While many species are capable of noting the passage of time, only humans have the capacity to record and pass along records of the past for generations, turning memories and recollections into “history.” Yet, tracking the passage of time and the broad, significant events that mark it isn’t the same as preserving an era through the stories of those who lived through it. At NWHS, we're striving to record memories of the past that make history engaging and dynamic, and preserving those more intimate recollections for future generations of students and scholars.
Who do we interview?
Our goal is to discover fascinating stories about the lives of women in the U.S. For that reason, we will interview any person, regardless of age and gender, to record stories about their lives, the lives of women in their family, or women in their community. We understand that first-hand experiences of history are finite, fragile, and frequently lost, so we believe that everyone can contribute to our understanding of history and can help us to preserve it by contributing to our collection. If anyone has a story to tell, we will listen.
Why do we interview?
Oral history is a unique form of historical research that excavates the memories and personal experiences of the people that are close to it or have lived through it. Oral traditions have always played a significant role in the human experience, but in the past records of these traditions have often been reserved for those that are at the forefront of political or military endeavors, neglecting the stories of those that lived through history in different circumstances. Our goal is to make U.S. oral history collections fuller and more vibrant by including the voices of women, a subset of the population that is often overlooked in historical research.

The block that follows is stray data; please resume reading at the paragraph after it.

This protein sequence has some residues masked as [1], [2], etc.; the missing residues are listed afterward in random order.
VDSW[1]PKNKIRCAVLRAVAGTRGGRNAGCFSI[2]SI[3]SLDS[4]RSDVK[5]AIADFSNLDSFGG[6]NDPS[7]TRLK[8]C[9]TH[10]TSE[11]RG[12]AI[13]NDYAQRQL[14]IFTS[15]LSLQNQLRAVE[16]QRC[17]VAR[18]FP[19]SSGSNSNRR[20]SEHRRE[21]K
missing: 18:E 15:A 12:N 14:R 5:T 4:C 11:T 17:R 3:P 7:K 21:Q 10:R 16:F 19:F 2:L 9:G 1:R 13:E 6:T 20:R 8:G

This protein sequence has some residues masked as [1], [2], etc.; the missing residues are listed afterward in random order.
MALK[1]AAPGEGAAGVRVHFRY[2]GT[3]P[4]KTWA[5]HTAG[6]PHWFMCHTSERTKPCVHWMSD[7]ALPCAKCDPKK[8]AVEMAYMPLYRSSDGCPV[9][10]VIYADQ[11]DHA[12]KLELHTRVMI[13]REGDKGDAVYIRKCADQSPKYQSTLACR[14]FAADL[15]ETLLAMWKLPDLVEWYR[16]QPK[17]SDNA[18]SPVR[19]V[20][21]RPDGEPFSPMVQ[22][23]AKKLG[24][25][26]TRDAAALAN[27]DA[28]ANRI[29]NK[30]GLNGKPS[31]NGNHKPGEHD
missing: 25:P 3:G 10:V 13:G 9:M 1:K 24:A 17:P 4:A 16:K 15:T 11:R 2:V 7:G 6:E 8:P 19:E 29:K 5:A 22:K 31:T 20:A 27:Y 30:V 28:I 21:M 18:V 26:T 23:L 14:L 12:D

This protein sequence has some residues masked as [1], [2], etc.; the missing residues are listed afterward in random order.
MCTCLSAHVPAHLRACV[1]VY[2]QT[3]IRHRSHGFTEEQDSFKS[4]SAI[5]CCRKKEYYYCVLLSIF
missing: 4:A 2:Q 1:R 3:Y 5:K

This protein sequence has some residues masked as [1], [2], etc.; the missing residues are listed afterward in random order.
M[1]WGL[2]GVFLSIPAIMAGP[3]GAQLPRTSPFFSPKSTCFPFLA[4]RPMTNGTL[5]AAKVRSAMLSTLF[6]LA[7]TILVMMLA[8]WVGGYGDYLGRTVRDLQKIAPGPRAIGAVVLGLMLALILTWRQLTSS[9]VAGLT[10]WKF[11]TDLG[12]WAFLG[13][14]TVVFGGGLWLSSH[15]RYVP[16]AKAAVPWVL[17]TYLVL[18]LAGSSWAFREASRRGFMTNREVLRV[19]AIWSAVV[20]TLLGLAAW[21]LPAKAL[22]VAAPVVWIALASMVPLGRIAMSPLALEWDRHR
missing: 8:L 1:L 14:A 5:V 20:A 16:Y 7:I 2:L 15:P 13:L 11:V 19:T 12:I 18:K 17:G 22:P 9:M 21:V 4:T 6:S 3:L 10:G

What do they talk about?
There is no set agenda to our interviews. Our aim is to investigate the experiences that women have had in small towns and communities across the U.S., and we are here to listen to any insights that may be offered. Subjects are free to tell any stories that come to mind whether they are long or short, humorous or poignant, personal or tangential to the subject. We look for stories about women that have brought about change in their communities, as well as those who have worked to preserve traditions. We want stories about women that have lived through monumental changes, and we want to know about their daily lives. No matter what the story, we want to hear it.
Oral histories convey nuances of the human experience that are lost in academic summaries of an era. They relate large events on a micro-scale that demonstrate how those events actively changed the world, shaping it into the realities that we experience today. Oral histories illuminate a past that would otherwise be colorless.
If history textbooks reflect simple cause and effect, first-hand accounts preserve the spirit of an era. They help us to understand our past on a personal level and they help us to respect those that came before us, even if we don’t agree with their actions. The popular opinion about primary sources is that they are only valuable to scholars researching a specific topic; however, just think about the joy you feel when looking at a well-preserved photograph that was taken a century ago or the wonderment of reading about someone experiencing an event that took place before you were born. We typically feel safely distant from the tumultuous hills and valleys of history; yet, these photographs and documents remove that barrier, humanizing those people that lived through it and making us realize that we have not changed that much. Every photo and written account captures a ray of light in a unique moment of time that has long since slipped away but that we can revive, if only for a moment, in the current day.
Great thinkers and revolutionaries are not the only ones that can contribute to the historical record. To truly understand the past we need to hear the stories of those that are close to it and that are close to us. Many people possess books, photographs, and other catalogues full of historical documents that have been passed down for generations, but have never taken steps to preserve those historic treasures. In addition to oral histories, the NWHS database contains digital copies of these documents that will be preserved for posterity.